It’s common for anxiety and depression to co-exist. Similar symptoms include trouble sleeping, difficulty concentrating and feeling constantly tired. Common signs of depression are prolonged feelings of worthlessness and a loss of interest in the things you usually enjoy, whether that’s sports, your favourite TV shows – whatever it may be. If you are experiencing some of these symptoms, it’s important to seek medical advice so a clinical expert can advise you and provide the support you may need. You can get more guidance about the link between anxiety and depression here.

“I don’t know what to do or where to go for help”

Talking to someone close to you is often a good starting point. It might be useful to ask them if they’ve noticed a difference in you and have been worried about you. A change to our mental health and wellbeing can happen to anyone – it doesn’t matter how strong or successful you are. Don’t let it stop you getting the help you need. The first port of call would be to see a GP who will ask you some questions and, if necessary, help you access the treatment that’s right for you.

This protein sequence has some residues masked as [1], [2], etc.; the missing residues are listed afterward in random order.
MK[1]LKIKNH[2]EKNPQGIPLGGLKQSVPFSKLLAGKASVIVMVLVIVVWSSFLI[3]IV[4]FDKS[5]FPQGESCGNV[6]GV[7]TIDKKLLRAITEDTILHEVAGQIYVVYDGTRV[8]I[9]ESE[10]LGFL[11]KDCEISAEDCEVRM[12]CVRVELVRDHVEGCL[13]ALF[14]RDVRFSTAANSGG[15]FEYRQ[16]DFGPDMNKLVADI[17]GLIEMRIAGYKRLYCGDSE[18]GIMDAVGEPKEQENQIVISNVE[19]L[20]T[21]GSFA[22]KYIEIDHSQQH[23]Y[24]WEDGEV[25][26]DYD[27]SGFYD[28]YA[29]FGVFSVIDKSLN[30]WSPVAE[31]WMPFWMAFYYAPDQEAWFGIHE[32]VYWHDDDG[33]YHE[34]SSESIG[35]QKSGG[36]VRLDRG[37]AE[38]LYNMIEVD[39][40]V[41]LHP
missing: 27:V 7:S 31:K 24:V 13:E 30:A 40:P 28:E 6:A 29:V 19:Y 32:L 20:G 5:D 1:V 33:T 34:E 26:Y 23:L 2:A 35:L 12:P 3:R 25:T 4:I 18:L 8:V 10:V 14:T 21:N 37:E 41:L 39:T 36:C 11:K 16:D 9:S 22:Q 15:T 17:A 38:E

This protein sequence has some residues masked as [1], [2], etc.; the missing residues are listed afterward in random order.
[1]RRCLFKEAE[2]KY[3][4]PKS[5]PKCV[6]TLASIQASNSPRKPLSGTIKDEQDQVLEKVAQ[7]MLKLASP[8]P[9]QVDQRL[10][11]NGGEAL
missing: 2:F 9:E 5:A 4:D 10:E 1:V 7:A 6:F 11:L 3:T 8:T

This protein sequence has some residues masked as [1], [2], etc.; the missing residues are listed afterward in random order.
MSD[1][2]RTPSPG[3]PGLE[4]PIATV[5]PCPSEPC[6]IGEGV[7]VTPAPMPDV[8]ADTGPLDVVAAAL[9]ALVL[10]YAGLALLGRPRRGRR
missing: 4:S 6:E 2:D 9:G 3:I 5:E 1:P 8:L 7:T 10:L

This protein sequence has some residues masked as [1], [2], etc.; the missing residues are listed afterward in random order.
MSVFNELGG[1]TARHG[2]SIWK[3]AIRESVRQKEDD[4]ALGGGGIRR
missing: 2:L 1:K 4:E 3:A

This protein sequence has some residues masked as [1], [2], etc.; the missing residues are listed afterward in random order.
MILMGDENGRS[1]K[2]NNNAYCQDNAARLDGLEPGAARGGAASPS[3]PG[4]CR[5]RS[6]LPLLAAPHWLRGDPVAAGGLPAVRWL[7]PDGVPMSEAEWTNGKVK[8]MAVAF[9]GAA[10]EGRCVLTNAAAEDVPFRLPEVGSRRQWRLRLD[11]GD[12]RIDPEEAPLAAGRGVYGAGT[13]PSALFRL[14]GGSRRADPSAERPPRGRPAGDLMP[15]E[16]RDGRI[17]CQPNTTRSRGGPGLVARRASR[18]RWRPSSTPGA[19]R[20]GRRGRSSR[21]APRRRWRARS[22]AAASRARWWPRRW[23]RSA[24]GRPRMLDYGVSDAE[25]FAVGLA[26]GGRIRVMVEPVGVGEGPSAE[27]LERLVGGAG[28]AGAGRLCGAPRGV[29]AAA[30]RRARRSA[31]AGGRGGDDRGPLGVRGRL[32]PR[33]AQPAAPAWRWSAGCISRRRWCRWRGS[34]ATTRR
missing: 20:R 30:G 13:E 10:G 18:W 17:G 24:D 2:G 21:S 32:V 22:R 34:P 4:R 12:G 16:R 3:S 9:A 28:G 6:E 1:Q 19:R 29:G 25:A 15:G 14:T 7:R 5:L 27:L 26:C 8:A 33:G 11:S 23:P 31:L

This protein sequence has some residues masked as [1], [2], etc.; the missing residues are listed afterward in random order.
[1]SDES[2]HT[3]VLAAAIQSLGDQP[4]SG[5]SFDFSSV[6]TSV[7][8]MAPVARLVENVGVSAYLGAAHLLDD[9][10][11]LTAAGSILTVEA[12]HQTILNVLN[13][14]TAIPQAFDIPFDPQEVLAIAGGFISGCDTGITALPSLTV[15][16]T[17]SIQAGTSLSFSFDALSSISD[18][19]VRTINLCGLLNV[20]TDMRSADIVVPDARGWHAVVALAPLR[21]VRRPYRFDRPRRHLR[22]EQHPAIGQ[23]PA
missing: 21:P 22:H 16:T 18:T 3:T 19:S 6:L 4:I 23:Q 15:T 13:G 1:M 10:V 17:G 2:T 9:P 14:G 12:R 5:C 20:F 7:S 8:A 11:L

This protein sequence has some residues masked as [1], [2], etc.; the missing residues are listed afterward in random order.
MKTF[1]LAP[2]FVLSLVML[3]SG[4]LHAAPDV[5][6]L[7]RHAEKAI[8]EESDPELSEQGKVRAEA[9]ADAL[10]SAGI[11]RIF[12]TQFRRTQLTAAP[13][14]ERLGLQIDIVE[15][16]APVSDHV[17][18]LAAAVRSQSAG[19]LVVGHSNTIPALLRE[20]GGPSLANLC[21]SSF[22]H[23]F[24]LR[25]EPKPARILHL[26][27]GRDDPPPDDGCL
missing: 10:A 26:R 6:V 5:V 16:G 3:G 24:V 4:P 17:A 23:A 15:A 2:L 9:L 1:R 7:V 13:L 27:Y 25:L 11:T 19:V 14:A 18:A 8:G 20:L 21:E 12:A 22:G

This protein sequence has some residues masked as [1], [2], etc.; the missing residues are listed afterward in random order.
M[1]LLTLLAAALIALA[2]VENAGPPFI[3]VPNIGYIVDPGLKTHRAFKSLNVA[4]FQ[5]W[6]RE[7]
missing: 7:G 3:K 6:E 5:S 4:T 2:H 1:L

“I’m the only one that feels this way – people will think I’m being daft”

Each year, around one in 20 adults in the UK will have an episode of depression. It’s the third most common condition GPs see in their practices, while anxiety is even more common. You certainly aren’t the only one and it’s important to remember that depression isn’t a sign of weakness nor something people can just ‘snap out’ of. What’s really important is that first step of telling someone what’s going on, how you are feeling and how it is impacting on your life, so you can then be given the right support or treatment you need.

“The treatment just isn’t working. Will I feel like this forever?”

There are numerous treatment pathways for anxiety and depression, including talking therapies and anti-depressants. There is no ‘quick fix’, so as your treatment begins, it’s perfectly normal for it to take a while until your symptoms begin to get better. Further help is available – if you feel your treatment isn’t working after a prolonged period of time, a GP can guide you on alternative options that will help you.

Notes to editor

  1. In the UK, prostate cancer is now the most common form of cancer in men, with 130 new diagnoses each day -
  2. More than six people each day are diagnosed with testicular cancer -
  3. Men account for over three quarters of suicides in the UK -
  4. 84% of men diagnosed with prostate cancer in the UK survive for at least 10 years -
  5. Each year, around one in 20 adults in the UK will have an episode of depression. It’s the third most common condition GPs see in their practices -